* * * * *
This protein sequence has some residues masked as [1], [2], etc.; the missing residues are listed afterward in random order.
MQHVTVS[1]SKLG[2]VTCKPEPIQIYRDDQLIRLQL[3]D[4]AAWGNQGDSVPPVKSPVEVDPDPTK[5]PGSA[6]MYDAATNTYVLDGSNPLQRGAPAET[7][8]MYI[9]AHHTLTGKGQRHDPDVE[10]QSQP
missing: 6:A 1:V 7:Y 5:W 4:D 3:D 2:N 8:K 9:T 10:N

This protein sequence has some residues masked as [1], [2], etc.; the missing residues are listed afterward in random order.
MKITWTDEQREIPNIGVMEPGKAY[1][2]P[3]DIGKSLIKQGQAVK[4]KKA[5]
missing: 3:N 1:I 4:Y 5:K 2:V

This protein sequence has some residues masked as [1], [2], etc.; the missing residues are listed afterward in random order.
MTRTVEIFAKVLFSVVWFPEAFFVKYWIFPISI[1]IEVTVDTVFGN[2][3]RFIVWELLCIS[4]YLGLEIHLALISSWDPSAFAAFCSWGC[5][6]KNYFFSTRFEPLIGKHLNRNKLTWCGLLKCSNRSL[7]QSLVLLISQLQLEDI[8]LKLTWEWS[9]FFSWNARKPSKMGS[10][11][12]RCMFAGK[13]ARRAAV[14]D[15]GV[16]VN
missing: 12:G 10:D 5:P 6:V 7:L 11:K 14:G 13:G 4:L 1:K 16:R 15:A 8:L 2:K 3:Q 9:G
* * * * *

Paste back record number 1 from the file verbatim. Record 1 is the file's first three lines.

This protein sequence has some residues masked as [1], [2], etc.; the missing residues are listed afterward in random order.
MQHVTVS[1]SKLG[2]VTCKPEPIQIYRDDQLIRLQL[3]D[4]AAWGNQGDSVPPVKSPVEVDPDPTK[5]PGSA[6]MYDAATNTYVLDGSNPLQRGAPAET[7][8]MYI[9]AHHTLTGKGQRHDPDVE[10]QSQP
missing: 6:A 1:V 7:Y 5:W 4:D 3:D 2:N 8:K 9:T 10:N